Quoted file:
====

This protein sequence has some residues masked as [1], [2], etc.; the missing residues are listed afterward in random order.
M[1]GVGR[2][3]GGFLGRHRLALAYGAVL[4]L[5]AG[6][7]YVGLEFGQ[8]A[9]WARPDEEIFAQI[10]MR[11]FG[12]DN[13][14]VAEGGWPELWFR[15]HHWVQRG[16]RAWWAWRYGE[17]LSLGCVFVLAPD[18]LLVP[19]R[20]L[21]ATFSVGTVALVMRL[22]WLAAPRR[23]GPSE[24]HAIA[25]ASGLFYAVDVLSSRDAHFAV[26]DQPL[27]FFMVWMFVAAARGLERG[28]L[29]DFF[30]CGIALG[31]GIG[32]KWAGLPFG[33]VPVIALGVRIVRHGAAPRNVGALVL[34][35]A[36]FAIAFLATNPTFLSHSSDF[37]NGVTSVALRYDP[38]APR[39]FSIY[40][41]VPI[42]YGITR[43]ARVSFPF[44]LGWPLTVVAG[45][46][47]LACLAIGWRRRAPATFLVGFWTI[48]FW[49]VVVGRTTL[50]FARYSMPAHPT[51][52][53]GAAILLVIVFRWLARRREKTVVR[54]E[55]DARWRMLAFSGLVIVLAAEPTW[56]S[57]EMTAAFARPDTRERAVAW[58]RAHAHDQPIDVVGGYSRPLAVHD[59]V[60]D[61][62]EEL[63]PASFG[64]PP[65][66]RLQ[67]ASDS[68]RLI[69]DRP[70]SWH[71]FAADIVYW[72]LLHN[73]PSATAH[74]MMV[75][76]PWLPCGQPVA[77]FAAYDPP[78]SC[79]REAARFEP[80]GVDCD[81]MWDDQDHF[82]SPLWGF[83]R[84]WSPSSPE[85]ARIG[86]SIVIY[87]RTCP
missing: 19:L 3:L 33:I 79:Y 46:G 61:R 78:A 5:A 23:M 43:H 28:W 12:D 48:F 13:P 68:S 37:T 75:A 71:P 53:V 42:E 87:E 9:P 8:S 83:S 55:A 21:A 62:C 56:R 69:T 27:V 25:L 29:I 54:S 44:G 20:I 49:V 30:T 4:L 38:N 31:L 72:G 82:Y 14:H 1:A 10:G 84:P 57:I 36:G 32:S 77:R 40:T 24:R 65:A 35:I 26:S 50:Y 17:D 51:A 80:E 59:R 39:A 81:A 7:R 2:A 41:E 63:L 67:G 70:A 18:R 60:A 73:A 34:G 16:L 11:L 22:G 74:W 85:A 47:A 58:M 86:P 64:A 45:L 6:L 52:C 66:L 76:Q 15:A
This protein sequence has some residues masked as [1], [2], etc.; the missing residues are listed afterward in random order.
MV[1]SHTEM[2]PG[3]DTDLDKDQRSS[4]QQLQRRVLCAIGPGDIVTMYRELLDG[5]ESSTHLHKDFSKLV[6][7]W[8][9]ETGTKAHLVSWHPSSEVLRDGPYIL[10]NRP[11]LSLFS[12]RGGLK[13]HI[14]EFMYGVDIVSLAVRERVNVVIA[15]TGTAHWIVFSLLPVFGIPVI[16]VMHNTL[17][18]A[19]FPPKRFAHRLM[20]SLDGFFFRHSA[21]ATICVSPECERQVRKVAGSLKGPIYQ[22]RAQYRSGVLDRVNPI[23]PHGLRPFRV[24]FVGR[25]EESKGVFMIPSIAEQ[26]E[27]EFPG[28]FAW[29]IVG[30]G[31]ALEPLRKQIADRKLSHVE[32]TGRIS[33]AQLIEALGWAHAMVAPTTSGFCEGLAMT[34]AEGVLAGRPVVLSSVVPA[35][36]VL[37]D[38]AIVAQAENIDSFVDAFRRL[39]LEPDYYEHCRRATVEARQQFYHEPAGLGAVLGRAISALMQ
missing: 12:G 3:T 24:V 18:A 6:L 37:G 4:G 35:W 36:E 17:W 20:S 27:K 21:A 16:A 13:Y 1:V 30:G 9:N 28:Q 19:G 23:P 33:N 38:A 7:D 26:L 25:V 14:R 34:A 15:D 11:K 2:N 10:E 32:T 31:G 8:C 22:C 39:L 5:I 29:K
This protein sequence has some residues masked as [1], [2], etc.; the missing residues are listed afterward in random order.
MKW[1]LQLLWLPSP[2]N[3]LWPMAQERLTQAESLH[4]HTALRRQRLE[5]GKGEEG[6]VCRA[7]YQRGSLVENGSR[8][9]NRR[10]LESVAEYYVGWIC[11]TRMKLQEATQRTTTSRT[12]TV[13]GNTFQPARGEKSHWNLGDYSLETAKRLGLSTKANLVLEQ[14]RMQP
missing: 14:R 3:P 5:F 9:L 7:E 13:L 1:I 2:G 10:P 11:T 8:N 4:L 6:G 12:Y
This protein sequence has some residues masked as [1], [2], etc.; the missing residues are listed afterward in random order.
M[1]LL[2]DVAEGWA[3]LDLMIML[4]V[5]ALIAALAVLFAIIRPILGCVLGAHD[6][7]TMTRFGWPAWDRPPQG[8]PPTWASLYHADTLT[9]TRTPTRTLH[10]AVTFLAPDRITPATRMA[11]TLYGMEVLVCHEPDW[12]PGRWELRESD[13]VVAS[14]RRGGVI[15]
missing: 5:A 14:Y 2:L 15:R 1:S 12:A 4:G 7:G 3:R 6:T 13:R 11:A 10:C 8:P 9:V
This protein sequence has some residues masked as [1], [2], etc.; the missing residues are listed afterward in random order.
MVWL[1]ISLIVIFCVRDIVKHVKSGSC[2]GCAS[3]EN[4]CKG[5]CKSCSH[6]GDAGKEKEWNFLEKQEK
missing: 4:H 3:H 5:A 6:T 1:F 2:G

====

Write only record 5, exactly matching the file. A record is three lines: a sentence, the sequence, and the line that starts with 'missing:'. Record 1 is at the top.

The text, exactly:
This protein sequence has some residues masked as [1], [2], etc.; the missing residues are listed afterward in random order.
MVWL[1]ISLIVIFCVRDIVKHVKSGSC[2]GCAS[3]EN[4]CKG[5]CKSCSH[6]GDAGKEKEWNFLEKQEK
missing: 4:H 3:H 5:A 6:T 1:F 2:G